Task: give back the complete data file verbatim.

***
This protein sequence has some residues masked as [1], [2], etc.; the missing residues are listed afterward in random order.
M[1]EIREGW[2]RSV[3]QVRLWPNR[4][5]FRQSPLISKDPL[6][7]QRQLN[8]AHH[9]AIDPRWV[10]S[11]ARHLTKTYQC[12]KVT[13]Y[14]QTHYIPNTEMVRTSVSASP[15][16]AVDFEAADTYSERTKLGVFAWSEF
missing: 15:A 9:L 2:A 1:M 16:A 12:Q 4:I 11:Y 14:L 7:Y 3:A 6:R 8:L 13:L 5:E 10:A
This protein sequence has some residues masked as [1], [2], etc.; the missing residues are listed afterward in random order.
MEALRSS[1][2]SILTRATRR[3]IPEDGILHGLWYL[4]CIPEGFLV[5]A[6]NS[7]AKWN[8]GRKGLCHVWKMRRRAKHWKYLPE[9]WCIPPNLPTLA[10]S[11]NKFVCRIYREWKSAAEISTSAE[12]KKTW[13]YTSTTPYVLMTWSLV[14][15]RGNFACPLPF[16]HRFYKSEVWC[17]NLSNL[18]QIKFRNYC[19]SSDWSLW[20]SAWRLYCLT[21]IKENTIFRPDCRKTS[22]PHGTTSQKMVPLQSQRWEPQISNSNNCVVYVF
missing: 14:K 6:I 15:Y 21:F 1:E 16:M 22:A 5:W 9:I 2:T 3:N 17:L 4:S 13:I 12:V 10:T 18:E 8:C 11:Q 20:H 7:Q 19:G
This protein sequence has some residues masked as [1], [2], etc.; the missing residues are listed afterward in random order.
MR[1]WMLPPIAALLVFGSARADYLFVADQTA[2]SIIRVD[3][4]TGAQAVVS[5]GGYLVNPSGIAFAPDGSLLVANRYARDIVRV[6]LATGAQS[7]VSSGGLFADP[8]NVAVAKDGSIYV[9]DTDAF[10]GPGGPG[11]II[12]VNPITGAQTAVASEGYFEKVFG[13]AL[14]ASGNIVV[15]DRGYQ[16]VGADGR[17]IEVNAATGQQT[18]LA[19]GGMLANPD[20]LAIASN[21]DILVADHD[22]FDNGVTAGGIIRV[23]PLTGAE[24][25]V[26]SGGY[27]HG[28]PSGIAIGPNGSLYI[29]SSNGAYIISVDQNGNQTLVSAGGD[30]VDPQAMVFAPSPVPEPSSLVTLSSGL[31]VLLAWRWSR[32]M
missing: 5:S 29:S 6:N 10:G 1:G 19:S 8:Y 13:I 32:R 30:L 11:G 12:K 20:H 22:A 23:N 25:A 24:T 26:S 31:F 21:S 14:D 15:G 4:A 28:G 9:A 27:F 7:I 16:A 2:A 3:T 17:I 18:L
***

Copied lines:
This protein sequence has some residues masked as [1], [2], etc.; the missing residues are listed afterward in random order.
M[1]EIREGW[2]RSV[3]QVRLWPNR[4][5]FRQSPLISKDPL[6][7]QRQLN[8]AHH[9]AIDPRWV[10]S[11]ARHLTKTYQC[12]KVT[13]Y[14]QTHYIPNTEMVRTSVSASP[15][16]AVDFEAADTYSERTKLGVFAWSEF
missing: 15:A 9:L 2:A 1:M 16:A 12:Q 4:I 11:Y 14:L 7:Y 3:A 6:R 8:L 13:L 5:E 10:A
This protein sequence has some residues masked as [1], [2], etc.; the missing residues are listed afterward in random order.
MEALRSS[1][2]SILTRATRR[3]IPEDGILHGLWYL[4]CIPEGFLV[5]A[6]NS[7]AKWN[8]GRKGLCHVWKMRRRAKHWKYLPE[9]WCIPPNLPTLA[10]S[11]NKFVCRIYREWKSAAEISTSAE[12]KKTW[13]YTSTTPYVLMTWSLV[14][15]RGNFACPLPF[16]HRFYKSEVWC[17]NLSNL[18]QIKFRNYC[19]SSDWSLW[20]SAWRLYCLT[21]IKENTIFRPDCRKTS[22]PHGTTSQKMVPLQSQRWEPQISNSNNCVVYVF
missing: 14:K 6:I 15:Y 21:F 1:E 16:M 22:A 5:W 9:I 2:T 3:N 17:L 4:S 13:I 12:V 10:T 18:E 8:C 11:Q 20:H 7:Q 19:G
This protein sequence has some residues masked as [1], [2], etc.; the missing residues are listed afterward in random order.
MR[1]WMLPPIAALLVFGSARADYLFVADQTA[2]SIIRVD[3][4]TGAQAVVS[5]GGYLVNPSGIAFAPDGSLLVANRYARDIVRV[6]LATGAQS[7]VSSGGLFADP[8]NVAVAKDGSIYV[9]DTDAF[10]GPGGPG[11]II[12]VNPITGAQTAVASEGYFEKVFG[13]AL[14]ASGNIVV[15]DRGYQ[16]VGADGR[17]IEVNAATGQQT[18]LA[19]GGMLANPD[20]LAIASN[21]DILVADHD[22]FDNGVTAGGIIRV[23]PLTGAE[24][25]V[26]SGGY[27]HG[28]PSGIAIGPNGSLYI[29]SSNGAYIISVDQNGNQTLVSAGGD[30]VDPQAMVFAPSPVPEPSSLVTLSSGL[31]VLLAWRWSR[32]M
missing: 5:S 29:S 6:N 10:G 1:G 19:S 8:Y 13:I 32:R 30:L 11:G 12:K 20:H 22:A 23:N 25:A 24:T 26:S 31:F 21:S 14:D 15:G 4:A 28:G 9:A 27:F 7:I 16:A 2:A 3:T 17:I 18:L